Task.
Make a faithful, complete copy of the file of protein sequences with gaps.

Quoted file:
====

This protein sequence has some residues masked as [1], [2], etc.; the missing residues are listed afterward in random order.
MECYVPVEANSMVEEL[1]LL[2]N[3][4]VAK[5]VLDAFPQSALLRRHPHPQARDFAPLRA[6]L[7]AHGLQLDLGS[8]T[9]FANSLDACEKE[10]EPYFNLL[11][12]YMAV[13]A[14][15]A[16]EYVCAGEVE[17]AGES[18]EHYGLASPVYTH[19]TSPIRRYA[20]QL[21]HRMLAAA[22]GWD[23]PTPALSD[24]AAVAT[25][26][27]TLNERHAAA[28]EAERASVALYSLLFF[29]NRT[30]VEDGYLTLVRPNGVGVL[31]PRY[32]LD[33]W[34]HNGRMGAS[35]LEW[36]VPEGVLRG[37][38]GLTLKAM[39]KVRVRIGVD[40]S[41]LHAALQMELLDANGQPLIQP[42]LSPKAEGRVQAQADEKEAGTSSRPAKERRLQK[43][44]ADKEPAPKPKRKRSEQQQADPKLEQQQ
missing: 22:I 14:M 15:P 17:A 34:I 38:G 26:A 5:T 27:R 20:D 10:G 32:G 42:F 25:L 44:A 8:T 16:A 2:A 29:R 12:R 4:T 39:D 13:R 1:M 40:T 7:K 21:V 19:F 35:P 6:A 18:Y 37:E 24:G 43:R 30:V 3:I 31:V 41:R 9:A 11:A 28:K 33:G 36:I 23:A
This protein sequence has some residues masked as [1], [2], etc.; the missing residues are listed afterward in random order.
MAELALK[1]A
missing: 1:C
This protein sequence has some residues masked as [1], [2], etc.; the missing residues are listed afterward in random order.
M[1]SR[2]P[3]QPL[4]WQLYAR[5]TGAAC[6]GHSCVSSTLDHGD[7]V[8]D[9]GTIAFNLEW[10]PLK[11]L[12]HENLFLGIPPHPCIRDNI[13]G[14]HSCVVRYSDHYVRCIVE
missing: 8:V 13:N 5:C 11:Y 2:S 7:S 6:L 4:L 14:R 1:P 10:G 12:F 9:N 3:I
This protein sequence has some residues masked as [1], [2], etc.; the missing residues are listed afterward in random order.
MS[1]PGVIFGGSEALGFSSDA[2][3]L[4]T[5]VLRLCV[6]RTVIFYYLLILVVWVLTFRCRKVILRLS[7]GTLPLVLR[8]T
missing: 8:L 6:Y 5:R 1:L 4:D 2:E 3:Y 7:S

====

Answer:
This protein sequence has some residues masked as [1], [2], etc.; the missing residues are listed afterward in random order.
MECYVPVEANSMVEEL[1]LL[2]N[3][4]VAK[5]VLDAFPQSALLRRHPHPQARDFAPLRA[6]L[7]AHGLQLDLGS[8]T[9]FANSLDACEKE[10]EPYFNLL[11][12]YMAV[13]A[14][15]A[16]EYVCAGEVE[17]AGES[18]EHYGLASPVYTH[19]TSPIRRYA[20]QL[21]HRMLAAA[22]GWD[23]PTPALSD[24]AAVAT[25][26][27]TLNERHAAA[28]EAERASVALYSLLFF[29]NRT[30]VEDGYLTLVRPNGVGVL[31]PRY[32]LD[33]W[34]HNGRMGAS[35]LEW[36]VPEGVLRG[37][38]GLTLKAM[39]KVRVRIGVD[40]S[41]LHAALQMELLDANGQPLIQP[42]LSPKAEGRVQAQADEKEAGTSSRPAKERRLQK[43][44]ADKEPAPKPKRKRSEQQQADPKLEQQQ
missing: 22:I 14:M 15:P 17:A 34:I 38:G 26:A 5:T 27:R 20:D 10:G 32:G 42:F 25:L 44:A 8:T 16:A 2:A 29:R 12:R 4:T 39:D 13:R 1:M 40:T 7:K 21:V 19:F 35:P 6:A 18:Y 37:E 24:G 43:R 30:V 3:I 31:V 41:R 9:A 11:A 28:K 33:G 36:I 23:A
This protein sequence has some residues masked as [1], [2], etc.; the missing residues are listed afterward in random order.
MAELALK[1]A
missing: 1:C
This protein sequence has some residues masked as [1], [2], etc.; the missing residues are listed afterward in random order.
M[1]SR[2]P[3]QPL[4]WQLYAR[5]TGAAC[6]GHSCVSSTLDHGD[7]V[8]D[9]GTIAFNLEW[10]PLK[11]L[12]HENLFLGIPPHPCIRDNI[13]G[14]HSCVVRYSDHYVRCIVE
missing: 8:V 13:N 5:C 11:Y 2:S 7:S 6:L 4:L 14:R 1:P 10:G 12:F 9:N 3:I
This protein sequence has some residues masked as [1], [2], etc.; the missing residues are listed afterward in random order.
MS[1]PGVIFGGSEALGFSSDA[2][3]L[4]T[5]VLRLCV[6]RTVIFYYLLILVVWVLTFRCRKVILRLS[7]GTLPLVLR[8]T
missing: 8:L 6:Y 5:R 1:L 4:D 2:E 3:Y 7:S